# Flattening List Comprehensions in Python

Python has list comprehensions, syntactic sugar for building lists from an expression.

```>>> [2 * i for i in (2, 3, 5, 7, 11)]
[4, 6, 10, 14, 22]
```

This doesn't work so well when the comprehension expression is itself a list: you end up with a list of lists.

```>>> def gen():
...     for l in [['a', 'b'], ['c'], ['d', 'e', 'f']]:
...         yield l
...
>>> [l for l in gen()]
[['a', 'b'], ['c'], ['d', 'e', 'f']]
```

This is ugly. Here's one way to build a flattened list, but it's less elegant than the comprehension.

```>>> x = []
>>> for l in gen():
...     x.extend(l)
...
>>> x
['a', 'b', 'c', 'd', 'e', 'f']
```

It took me a while to find a readable list comprehension, with a little help from Google. Use sum() on the outer list and prime it with an empty list, []. Python will concatenate the inner lists, producing a flattened list.

```>>> sum([l for l in gen()], [])
['a', 'b', 'c', 'd', 'e', 'f']
```

Alternatively, you can use itertools.chain().

```>>> import itertools
>>> list(itertools.chain(*gen()))
['a', 'b', 'c', 'd', 'e', 'f']
```

That might be slightly more efficient, though I find the sum() to be a little more readable.

```>>> import itertools
>>> list(itertools.chain(*gen()))
['a', 'b', 'c', 'd', 'e', 'f']
```

That might be slightly more efficient, though I find the sum() to be a little more readable.

Edit: I forgot about nested comprehensions

```>>> [inner
...     for outer in gen()
...         for inner in outer]
['a', 'b', 'c', 'd', 'e', 'f']
```

Somewhat cryptic on one line however:

```>>> [j for i in gen() for j in i]
['a', 'b', 'c', 'd', 'e', 'f']
```

• This is great info on all of the possible flattening solutions. The 'sum' version is certainly less verbose than the 'chain' approach. However, it always throws me off that sum can be used to concatenate (nested) lists not just numbers. After all, the word "sum" commonly denotes the use of numbers.

I would not mind 'sum' being used for lists if it could also be used for strings. For example, while the following is permissible:

>>> sum([['b'], ['c'], ['d']], ['a'])
['a', 'b', 'c', 'd']

this is not:

>>> sum(['b', 'c', 'd'], 'a')

Traceback (most recent call last):
File "", line 1, in
sum(['b', 'c', 'd'], 'a')
TypeError: sum() can't sum strings [use ''.join(seq) instead]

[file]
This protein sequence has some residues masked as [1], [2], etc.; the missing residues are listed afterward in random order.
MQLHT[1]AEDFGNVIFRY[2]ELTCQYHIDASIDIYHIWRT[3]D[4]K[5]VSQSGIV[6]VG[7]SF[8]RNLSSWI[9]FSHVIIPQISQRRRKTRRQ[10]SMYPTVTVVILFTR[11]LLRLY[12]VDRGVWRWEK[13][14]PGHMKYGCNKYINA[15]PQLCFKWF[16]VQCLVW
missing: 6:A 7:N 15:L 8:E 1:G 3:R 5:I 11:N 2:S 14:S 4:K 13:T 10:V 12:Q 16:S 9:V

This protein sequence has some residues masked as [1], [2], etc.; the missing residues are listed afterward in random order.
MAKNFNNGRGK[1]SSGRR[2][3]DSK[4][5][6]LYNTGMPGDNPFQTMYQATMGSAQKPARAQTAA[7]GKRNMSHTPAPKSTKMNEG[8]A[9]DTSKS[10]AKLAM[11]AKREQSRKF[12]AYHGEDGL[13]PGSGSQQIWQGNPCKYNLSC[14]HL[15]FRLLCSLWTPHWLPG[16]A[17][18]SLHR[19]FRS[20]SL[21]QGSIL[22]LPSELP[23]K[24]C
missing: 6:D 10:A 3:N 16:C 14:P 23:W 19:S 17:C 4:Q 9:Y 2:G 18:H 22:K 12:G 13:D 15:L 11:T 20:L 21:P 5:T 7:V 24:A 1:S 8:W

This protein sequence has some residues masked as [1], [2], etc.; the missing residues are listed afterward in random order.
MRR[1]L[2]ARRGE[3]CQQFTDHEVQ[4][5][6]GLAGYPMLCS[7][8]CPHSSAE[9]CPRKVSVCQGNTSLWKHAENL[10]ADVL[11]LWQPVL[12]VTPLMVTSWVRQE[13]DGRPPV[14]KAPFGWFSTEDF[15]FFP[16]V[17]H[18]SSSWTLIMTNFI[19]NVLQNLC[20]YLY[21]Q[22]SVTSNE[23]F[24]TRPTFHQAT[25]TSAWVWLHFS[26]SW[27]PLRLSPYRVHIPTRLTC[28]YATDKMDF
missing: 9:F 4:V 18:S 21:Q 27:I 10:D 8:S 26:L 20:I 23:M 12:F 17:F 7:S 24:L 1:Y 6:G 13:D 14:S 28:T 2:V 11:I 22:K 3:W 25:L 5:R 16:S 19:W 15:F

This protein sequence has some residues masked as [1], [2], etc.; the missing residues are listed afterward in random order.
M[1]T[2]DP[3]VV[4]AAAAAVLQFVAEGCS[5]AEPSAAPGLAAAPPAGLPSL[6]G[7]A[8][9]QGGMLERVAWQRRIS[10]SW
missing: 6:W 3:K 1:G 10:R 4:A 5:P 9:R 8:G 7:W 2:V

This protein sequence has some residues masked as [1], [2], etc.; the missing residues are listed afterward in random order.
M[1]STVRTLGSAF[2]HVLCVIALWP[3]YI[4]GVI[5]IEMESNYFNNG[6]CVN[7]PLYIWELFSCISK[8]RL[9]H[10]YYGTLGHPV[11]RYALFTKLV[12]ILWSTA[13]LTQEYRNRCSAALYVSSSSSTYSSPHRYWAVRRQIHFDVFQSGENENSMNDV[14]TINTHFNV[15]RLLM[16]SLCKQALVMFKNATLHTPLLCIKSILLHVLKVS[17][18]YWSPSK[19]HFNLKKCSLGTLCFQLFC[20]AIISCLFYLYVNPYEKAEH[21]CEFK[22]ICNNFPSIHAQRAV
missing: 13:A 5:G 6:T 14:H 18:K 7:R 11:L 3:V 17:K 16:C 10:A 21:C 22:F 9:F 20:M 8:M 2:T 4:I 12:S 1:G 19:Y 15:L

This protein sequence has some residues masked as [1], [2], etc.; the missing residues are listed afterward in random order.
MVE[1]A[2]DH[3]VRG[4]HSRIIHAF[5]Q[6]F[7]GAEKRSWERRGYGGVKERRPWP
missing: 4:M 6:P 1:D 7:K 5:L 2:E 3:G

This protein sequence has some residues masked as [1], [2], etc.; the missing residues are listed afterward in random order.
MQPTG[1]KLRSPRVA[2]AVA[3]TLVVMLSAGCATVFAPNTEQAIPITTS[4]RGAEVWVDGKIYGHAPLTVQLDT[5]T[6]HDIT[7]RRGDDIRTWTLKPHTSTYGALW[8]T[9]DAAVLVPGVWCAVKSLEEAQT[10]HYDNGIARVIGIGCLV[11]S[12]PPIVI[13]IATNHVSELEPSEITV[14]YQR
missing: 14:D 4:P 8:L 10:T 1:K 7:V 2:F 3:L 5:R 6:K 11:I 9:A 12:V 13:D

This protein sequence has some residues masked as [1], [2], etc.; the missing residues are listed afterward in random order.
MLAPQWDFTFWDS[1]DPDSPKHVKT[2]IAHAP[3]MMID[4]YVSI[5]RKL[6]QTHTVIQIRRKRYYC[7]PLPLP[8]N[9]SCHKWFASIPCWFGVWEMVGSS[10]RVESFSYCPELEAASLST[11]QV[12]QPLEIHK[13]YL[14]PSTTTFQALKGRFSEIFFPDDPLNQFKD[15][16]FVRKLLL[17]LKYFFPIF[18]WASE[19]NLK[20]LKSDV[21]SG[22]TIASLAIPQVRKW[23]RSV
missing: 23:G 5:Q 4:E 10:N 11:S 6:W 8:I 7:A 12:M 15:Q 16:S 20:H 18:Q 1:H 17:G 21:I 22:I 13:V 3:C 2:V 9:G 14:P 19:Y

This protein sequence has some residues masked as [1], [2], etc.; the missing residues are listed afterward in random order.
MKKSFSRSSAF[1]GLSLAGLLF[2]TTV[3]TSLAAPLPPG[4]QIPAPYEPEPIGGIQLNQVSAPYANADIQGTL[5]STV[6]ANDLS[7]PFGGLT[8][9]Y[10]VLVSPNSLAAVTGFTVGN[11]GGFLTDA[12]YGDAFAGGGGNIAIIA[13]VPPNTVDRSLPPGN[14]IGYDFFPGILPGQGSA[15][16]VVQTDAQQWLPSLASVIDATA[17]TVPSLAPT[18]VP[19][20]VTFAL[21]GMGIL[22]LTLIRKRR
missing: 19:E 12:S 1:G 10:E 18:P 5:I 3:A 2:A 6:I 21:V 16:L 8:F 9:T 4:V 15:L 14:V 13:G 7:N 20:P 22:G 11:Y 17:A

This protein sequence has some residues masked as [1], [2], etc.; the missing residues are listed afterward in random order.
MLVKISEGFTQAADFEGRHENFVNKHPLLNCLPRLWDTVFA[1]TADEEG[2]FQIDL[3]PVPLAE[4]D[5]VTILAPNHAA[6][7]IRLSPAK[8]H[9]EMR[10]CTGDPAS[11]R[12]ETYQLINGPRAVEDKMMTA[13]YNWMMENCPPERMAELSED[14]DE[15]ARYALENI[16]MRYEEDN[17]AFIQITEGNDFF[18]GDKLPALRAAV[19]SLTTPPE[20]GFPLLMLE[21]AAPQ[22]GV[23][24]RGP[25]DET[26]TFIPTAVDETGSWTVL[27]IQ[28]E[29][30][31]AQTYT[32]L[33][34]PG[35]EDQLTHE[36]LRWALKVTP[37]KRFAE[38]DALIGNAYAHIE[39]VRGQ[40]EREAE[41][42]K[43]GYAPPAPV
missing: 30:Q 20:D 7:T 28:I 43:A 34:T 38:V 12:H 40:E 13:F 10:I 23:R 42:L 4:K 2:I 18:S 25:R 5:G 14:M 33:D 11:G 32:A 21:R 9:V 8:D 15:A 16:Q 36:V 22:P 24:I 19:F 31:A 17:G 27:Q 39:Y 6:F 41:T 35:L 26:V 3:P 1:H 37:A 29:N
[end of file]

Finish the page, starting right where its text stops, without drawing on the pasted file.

Isn't a string a special type of list, anyway? For example, list comprehensions certainly supports manipulating strings. Also, the '+' operator can be used on strings, then why not sum?

Python is built on the premise of clarity and terseness, but the recommended syntax of using ''.join(seq) is somewhat less intuitive than if sum could be used. For the same reasons why flattening the nested lists using sum is more readable to you, using sum with strings could make it a more readable alternative than using join.

• I'm used to join -- similar idioms are in C# and JavaScript -- so it hadn't really struck me as a wart.

Here's a sum function that sort of does what you want:

>>> def sum_(*l):
... return ''.join(l)

>>> sum_('b', 'c', 'd', 'a')
'bcda'

Though it won't work with the example you gave, sum_(['b', 'c', 'd'], 'a'), as that's concatenating a list of strings with a string. That in turn could be fixed by flattening any arguments that are lists, then joining the result.

• >> I'm used to join -- similar idioms are in C# and JavaScript -- so it hadn't really struck me as a wart.

Yes that is true. But, if I was someone more comfortable with functional programming language idioms of map, reduce, filter as found in Python then I might use those over list comprehensions although LCs can be viewed as far more elegant.

For some reason, ''.join just feels awkward to me for simple concatenations of lists than if I could use sum. Maybe it's just me. Just nice to have alternatives built into the language then having to roll my own.

It is all subjective I guess. :-)

• Sorry for replying to such an old post, but I just stumbled across it while googling for something else. Anyway, I must be really dense, but I don't see the point of the generator.

In Haskell, given that my original list is xss, I would flatten it with:

[x | xs <- xss, x >> ll = [['a', 'b'], ['c'], ['d', 'e', 'f']]

You can simply flatten it with:

>>> [x for l in ll for x in l]
['a', 'b', 'c', 'd', 'e', 'f']

• BOGTrZ im subscribing to this rss totally

• bang ouch, thats cool

• eVG4h9 This is the first time i've heard of an Seo camp. Really interesting and i will be attending.

• Hah, seriously? That's rediculous. No way

• It is rather entry amount when it comes to black color metal without reserving unyielding passion to match another goal. Phantomâ€™s cries are usually very common from the genre, with the right distance provided to the harshness.

Comments have been disabled for this content.